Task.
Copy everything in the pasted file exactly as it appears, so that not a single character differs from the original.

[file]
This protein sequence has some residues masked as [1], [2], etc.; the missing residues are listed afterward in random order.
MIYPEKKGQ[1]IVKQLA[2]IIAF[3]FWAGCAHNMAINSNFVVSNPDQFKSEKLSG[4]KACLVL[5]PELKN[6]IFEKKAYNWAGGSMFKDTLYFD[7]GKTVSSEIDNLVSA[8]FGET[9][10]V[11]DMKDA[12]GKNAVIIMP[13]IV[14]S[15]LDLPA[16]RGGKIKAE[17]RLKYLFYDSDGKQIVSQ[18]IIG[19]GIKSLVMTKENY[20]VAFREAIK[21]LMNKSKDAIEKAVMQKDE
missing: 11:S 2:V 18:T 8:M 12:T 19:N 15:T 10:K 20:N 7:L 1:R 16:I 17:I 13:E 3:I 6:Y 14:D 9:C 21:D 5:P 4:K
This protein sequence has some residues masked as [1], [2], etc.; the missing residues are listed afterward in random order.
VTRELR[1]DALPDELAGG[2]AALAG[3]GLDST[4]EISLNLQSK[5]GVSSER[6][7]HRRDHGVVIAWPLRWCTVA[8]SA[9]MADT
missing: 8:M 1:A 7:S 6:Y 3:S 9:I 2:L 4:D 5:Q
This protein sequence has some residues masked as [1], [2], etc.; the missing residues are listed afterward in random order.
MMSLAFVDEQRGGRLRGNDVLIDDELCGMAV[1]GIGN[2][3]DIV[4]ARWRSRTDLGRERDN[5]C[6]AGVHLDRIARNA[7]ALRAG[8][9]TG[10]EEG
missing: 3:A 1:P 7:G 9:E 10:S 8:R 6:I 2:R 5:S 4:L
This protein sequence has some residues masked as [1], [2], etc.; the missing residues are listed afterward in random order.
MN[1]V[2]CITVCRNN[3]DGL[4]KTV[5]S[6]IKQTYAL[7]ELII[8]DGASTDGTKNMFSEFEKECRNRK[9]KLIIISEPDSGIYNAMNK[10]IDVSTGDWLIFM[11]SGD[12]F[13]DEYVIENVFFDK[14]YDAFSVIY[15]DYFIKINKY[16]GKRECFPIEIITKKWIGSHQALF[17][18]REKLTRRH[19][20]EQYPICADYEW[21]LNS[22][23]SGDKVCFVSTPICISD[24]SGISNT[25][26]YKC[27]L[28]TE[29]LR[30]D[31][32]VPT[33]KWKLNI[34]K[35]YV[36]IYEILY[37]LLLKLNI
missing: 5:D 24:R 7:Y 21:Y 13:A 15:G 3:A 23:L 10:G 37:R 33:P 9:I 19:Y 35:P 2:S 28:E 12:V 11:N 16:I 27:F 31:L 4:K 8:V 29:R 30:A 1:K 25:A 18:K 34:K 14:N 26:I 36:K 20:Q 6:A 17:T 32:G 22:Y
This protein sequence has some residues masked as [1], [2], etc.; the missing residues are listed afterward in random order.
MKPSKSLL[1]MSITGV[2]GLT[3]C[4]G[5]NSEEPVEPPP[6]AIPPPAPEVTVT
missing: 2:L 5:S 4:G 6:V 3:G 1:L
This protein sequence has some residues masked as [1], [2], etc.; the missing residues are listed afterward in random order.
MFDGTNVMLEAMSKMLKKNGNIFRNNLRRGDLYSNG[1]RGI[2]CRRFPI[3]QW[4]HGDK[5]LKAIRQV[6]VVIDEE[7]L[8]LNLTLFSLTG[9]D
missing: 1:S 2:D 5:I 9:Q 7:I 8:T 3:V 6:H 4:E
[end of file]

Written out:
This protein sequence has some residues masked as [1], [2], etc.; the missing residues are listed afterward in random order.
MIYPEKKGQ[1]IVKQLA[2]IIAF[3]FWAGCAHNMAINSNFVVSNPDQFKSEKLSG[4]KACLVL[5]PELKN[6]IFEKKAYNWAGGSMFKDTLYFD[7]GKTVSSEIDNLVSA[8]FGET[9][10]V[11]DMKDA[12]GKNAVIIMP[13]IV[14]S[15]LDLPA[16]RGGKIKAE[17]RLKYLFYDSDGKQIVSQ[18]IIG[19]GIKSLVMTKENY[20]VAFREAIK[21]LMNKSKDAIEKAVMQKDE
missing: 11:S 2:V 18:T 8:M 12:T 19:N 15:T 10:K 20:N 7:L 1:R 16:I 17:I 13:E 3:I 6:Y 14:D 9:C 21:D 5:P 4:K
This protein sequence has some residues masked as [1], [2], etc.; the missing residues are listed afterward in random order.
VTRELR[1]DALPDELAGG[2]AALAG[3]GLDST[4]EISLNLQSK[5]GVSSER[6][7]HRRDHGVVIAWPLRWCTVA[8]SA[9]MADT
missing: 8:M 1:A 7:S 6:Y 3:S 9:I 2:L 4:D 5:Q
This protein sequence has some residues masked as [1], [2], etc.; the missing residues are listed afterward in random order.
MMSLAFVDEQRGGRLRGNDVLIDDELCGMAV[1]GIGN[2][3]DIV[4]ARWRSRTDLGRERDN[5]C[6]AGVHLDRIARNA[7]ALRAG[8][9]TG[10]EEG
missing: 3:A 1:P 7:G 9:E 10:S 8:R 6:I 2:R 5:S 4:L
This protein sequence has some residues masked as [1], [2], etc.; the missing residues are listed afterward in random order.
MN[1]V[2]CITVCRNN[3]DGL[4]KTV[5]S[6]IKQTYAL[7]ELII[8]DGASTDGTKNMFSEFEKECRNRK[9]KLIIISEPDSGIYNAMNK[10]IDVSTGDWLIFM[11]SGD[12]F[13]DEYVIENVFFDK[14]YDAFSVIY[15]DYFIKINKY[16]GKRECFPIEIITKKWIGSHQALF[17][18]REKLTRRH[19][20]EQYPICADYEW[21]LNS[22][23]SGDKVCFVSTPICISD[24]SGISNT[25][26]YKC[27]L[28]TE[29]LR[30]D[31][32]VPT[33]KWKLNI[34]K[35]YV[36]IYEILY[37]LLLKLNI
missing: 5:D 24:R 7:Y 21:Y 13:A 15:G 3:A 23:L 10:G 37:R 33:P 9:I 19:Y 35:P 2:S 28:E 12:V 11:N 16:I 27:F 31:L 4:K 8:V 29:R 30:A 1:K 25:A 18:K 34:K 14:N 26:I 36:K 20:Q 6:A 17:T 32:G 22:Y
This protein sequence has some residues masked as [1], [2], etc.; the missing residues are listed afterward in random order.
MKPSKSLL[1]MSITGV[2]GLT[3]C[4]G[5]NSEEPVEPPP[6]AIPPPAPEVTVT
missing: 2:L 5:S 4:G 6:V 3:G 1:L
This protein sequence has some residues masked as [1], [2], etc.; the missing residues are listed afterward in random order.
MFDGTNVMLEAMSKMLKKNGNIFRNNLRRGDLYSNG[1]RGI[2]CRRFPI[3]QW[4]HGDK[5]LKAIRQV[6]VVIDEE[7]L[8]LNLTLFSLTG[9]D
missing: 1:S 2:D 5:I 9:Q 7:I 8:T 3:V 6:H 4:E